Johnson will ask for the call for elections if Parliament puts down its Brexit plan

The Government of the United Kingdom will park the law for the exit of the European Union and will promote the call for early elections if the House of Commons has its plan to accelerate the voting process on Brexit and the community block authorizes a new extension.

The Withdrawal Agreement Act, published on Monday night, is now the main objective of Prime Minister Boris Johnson, who has suffered in recent weeks a succession of parliamentary defeats in his efforts to remove the United Kingdom from the EU on 31 October.

Deputies are called to rule on whether they authorize a three-day program to speed up the process and, if they reject it, Downing Street will change strategy. Johnson has advanced that the Government will renounce its defense of this law: “I will not allow in any way that we spend more months with this.”

Johnson will ask for the call for elections if Parliament puts down its Brexit plan
Johnson will ask for the call for elections if Parliament puts down its Brexit plan

In this sense, the chief executive has confirmed his desire to take out the polls and present himself again with the clear message that it is necessary to “get Brexit”. The date that the media are considering for this new vote – ahead of the one scheduled for 2022 – would be before Christmas.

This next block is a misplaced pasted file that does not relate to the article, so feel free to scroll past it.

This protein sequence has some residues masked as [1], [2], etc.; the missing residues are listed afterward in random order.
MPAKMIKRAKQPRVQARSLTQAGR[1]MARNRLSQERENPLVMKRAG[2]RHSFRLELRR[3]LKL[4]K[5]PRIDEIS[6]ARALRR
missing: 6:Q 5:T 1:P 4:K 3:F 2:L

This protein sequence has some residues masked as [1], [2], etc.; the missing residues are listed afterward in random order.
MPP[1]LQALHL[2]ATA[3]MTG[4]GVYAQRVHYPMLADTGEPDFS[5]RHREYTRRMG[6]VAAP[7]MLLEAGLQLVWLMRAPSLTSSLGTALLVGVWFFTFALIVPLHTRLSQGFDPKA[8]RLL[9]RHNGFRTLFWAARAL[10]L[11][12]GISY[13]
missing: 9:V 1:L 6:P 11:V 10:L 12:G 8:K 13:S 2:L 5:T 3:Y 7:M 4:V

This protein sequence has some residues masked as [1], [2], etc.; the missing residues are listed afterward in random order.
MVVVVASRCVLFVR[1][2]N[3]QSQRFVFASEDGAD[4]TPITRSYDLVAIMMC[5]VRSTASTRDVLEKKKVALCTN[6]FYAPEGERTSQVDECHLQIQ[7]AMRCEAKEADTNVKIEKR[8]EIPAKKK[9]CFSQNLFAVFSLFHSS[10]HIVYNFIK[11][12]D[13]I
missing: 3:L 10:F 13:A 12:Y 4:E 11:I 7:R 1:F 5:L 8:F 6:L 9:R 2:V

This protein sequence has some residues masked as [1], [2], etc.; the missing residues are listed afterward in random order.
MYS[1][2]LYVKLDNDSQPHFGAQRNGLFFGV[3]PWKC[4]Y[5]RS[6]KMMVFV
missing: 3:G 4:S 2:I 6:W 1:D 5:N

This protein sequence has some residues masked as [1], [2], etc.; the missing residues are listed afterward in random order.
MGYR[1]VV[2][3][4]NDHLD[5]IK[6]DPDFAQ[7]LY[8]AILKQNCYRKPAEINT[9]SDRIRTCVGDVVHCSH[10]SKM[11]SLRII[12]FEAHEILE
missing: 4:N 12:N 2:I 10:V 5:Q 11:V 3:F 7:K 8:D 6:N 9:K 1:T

The opposition has already rejected several attempts by Johnson to hold new elections, although in this case the scenario would be different to the extent that there would already be an extension on the table and, therefore, the ghost of a possible divorce without agreement between United Kingdom and the European Union.

The 'premier' on Tuesday defended before Parliament the plan negotiated last week between London and Brussels, in an attempt to achieve the desired ratification. “If the agreement and the law that authorizes it are approved, we can turn the page and allow this Parliament and the country to start healing and joining,” he said during the opening of the debate.

Johnson has defended his “great agreement,” in which he sees the basis for negotiating new trade agreements. “They said we could not change the withdrawal agreement in 90 days and we did it. They said we would never get rid of the backstop. They said we would never get a new agreement,” he has reviewed before the deputies, according to The Guardian.

The leader of the Labor Party, Jeremy Corbyn, has already made it clear that his “recommendation” will be to “vote against the law” and reject any haste in the debate. He has also warned that he will not support any electoral advance if the extension of Brexit is not guaranteed before.

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